2015 | 130 minutes | Rated NR
Attention must be paid when a film as formally audacious as The Tribe comes along.
Debut feature director Myroslav Slaboshpytskiy made it with an all-deaf cast and chose to forgo narration and subtitles. Even knowledge of American Sign Language won't help, since the action takes place in the Ukraine, though the untrained actors communicate just fine through their gestures and body movements. The central character, Sergey (Grigoriy Fesenko), kicks the story into motion when he arrives at a boarding school at which the students make all their own rules, and the teachers either don't know or don't care.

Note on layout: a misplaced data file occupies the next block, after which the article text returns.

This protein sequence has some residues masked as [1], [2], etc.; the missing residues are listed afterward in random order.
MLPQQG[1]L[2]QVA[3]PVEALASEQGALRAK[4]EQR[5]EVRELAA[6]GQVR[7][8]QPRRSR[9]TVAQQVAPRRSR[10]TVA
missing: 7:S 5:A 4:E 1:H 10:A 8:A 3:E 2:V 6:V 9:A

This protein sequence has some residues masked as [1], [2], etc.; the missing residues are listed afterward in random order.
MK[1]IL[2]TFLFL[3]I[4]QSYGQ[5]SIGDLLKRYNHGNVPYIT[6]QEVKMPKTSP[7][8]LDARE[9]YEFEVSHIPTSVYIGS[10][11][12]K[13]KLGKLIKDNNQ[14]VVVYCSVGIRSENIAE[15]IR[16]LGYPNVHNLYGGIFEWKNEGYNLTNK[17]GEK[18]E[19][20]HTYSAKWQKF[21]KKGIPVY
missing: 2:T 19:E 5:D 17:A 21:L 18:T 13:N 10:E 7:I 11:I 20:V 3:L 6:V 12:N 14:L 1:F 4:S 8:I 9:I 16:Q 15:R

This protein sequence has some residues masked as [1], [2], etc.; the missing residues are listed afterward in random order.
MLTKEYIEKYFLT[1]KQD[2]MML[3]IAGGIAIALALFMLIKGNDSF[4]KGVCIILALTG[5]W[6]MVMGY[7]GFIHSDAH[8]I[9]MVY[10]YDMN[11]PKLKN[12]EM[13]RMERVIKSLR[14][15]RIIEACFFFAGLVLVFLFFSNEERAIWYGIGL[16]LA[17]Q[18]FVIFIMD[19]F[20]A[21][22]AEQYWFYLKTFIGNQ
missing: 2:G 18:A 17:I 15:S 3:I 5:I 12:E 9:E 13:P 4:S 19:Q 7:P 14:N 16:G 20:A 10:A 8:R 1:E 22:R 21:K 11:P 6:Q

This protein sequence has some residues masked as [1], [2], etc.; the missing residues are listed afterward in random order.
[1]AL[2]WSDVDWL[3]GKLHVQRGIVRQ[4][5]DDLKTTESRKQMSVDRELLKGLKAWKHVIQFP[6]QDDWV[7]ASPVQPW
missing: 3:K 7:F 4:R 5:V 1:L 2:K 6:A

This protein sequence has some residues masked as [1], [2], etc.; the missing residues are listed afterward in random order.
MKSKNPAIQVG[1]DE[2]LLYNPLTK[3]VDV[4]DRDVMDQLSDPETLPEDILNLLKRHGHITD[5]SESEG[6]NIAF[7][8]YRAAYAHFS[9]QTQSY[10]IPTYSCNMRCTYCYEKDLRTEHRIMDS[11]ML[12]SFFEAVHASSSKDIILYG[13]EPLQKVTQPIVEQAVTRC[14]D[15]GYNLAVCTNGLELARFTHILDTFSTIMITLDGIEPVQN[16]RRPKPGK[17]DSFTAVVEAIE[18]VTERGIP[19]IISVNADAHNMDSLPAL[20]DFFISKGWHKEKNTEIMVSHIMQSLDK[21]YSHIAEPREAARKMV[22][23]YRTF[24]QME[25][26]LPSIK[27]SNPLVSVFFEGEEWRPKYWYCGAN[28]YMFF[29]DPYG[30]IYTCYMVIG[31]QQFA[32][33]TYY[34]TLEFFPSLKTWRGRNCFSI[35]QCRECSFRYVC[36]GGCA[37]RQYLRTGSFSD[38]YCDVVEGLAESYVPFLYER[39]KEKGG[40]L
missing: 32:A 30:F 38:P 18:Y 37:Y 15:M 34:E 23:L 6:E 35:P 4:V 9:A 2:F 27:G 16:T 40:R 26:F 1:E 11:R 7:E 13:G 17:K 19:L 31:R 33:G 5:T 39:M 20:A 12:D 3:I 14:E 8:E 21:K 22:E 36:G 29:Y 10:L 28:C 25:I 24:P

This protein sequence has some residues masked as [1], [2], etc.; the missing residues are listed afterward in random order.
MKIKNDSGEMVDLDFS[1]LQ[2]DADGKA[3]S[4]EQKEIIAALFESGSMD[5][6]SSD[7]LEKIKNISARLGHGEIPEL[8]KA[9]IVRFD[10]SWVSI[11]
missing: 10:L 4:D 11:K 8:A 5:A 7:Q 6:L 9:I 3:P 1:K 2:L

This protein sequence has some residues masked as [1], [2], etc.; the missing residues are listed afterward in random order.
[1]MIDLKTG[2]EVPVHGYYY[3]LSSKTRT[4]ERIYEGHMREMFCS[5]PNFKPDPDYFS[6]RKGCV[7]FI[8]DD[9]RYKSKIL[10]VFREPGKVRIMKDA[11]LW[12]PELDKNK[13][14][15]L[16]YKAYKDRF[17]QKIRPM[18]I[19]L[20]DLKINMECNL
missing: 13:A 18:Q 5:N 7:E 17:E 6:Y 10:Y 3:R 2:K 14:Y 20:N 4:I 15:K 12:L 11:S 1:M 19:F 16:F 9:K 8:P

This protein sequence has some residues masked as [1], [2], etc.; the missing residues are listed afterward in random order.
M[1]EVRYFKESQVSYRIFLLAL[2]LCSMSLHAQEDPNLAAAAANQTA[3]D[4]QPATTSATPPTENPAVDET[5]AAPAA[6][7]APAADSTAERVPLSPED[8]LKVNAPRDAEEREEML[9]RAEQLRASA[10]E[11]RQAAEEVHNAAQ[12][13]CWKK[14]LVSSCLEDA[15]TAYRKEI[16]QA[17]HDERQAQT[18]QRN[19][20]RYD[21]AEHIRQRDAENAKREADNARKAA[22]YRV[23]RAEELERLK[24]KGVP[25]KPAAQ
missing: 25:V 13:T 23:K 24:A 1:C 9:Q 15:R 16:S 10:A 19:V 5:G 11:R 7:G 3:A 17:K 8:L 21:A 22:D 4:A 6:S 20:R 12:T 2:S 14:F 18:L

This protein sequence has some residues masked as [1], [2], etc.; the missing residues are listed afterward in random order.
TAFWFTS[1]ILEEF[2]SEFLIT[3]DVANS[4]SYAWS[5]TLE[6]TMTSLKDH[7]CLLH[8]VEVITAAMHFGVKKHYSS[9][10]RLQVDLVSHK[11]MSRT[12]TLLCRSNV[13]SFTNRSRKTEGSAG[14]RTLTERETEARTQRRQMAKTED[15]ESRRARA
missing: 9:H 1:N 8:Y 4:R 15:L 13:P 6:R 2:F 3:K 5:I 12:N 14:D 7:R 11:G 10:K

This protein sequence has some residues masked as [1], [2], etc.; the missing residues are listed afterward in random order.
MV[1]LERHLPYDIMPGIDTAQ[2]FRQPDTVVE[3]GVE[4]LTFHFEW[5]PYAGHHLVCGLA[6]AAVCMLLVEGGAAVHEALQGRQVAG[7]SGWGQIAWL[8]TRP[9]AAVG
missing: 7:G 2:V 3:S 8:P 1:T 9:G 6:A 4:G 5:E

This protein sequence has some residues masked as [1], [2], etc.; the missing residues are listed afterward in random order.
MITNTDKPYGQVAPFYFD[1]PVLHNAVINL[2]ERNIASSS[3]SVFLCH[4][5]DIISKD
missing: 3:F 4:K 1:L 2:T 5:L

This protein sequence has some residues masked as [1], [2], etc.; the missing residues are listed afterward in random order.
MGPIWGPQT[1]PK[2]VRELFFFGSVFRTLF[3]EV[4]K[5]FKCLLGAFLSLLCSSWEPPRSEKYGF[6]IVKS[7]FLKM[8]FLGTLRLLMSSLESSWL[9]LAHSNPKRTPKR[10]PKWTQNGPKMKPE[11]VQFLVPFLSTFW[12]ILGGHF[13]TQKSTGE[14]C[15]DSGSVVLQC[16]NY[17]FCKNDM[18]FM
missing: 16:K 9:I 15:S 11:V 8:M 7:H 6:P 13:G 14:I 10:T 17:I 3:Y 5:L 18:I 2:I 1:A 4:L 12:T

After a rough initiation, Sergey finds his niche as a pimp for two girls (including the excellent Yana Novikova) who double as truck-stop prostitutes. In the process of following this narrative thread, the film brings to mind the tough medicine of Vera Drake and 4 Months, 3 Weeks, and 2 Days. In other words, it offers a vivid argument for the necessity of safe, legal, affordable abortion. The already grim story only gets grimmer as Italian passports and wooden mallets come into play.
Some deaf viewers have taken offense at the venal world Slaboshpytskiy depicts, and their concerns are understandable, but in his own brutal way, the director makes a compelling case for better training and education so hellholes like the school in this film won't exist.
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